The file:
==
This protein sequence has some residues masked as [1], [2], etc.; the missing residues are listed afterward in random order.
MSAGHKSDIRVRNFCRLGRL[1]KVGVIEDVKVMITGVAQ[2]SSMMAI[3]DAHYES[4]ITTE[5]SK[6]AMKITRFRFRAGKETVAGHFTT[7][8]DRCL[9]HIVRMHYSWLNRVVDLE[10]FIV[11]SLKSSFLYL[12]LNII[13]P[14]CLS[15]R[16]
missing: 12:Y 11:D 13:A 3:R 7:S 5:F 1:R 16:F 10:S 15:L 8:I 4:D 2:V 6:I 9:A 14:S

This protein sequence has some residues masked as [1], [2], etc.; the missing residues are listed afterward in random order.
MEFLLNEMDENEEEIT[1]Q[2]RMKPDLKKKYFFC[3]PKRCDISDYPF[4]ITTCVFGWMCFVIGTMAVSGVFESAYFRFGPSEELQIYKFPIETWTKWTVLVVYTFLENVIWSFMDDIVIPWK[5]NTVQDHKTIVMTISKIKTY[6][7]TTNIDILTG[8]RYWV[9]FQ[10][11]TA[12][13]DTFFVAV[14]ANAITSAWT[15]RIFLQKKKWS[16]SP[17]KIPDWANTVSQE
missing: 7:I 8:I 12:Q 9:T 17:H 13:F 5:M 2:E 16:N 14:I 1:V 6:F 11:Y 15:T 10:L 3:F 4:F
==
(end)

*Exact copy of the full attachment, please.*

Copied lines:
This protein sequence has some residues masked as [1], [2], etc.; the missing residues are listed afterward in random order.
MSAGHKSDIRVRNFCRLGRL[1]KVGVIEDVKVMITGVAQ[2]SSMMAI[3]DAHYES[4]ITTE[5]SK[6]AMKITRFRFRAGKETVAGHFTT[7][8]DRCL[9]HIVRMHYSWLNRVVDLE[10]FIV[11]SLKSSFLYL[12]LNII[13]P[14]CLS[15]R[16]
missing: 12:Y 11:D 13:A 3:R 7:S 5:F 1:R 16:F 10:S 15:L 8:I 4:D 2:V 6:I 9:A 14:S

This protein sequence has some residues masked as [1], [2], etc.; the missing residues are listed afterward in random order.
MEFLLNEMDENEEEIT[1]Q[2]RMKPDLKKKYFFC[3]PKRCDISDYPF[4]ITTCVFGWMCFVIGTMAVSGVFESAYFRFGPSEELQIYKFPIETWTKWTVLVVYTFLENVIWSFMDDIVIPWK[5]NTVQDHKTIVMTISKIKTY[6][7]TTNIDILTG[8]RYWV[9]FQ[10][11]TA[12][13]DTFFVAV[14]ANAITSAWT[15]RIFLQKKKWS[16]SP[17]KIPDWANTVSQE
missing: 7:I 8:I 12:Q 9:T 17:H 13:F 5:M 2:E 16:N 14:I 1:V 6:F 11:Y 15:T 10:L 3:F 4:F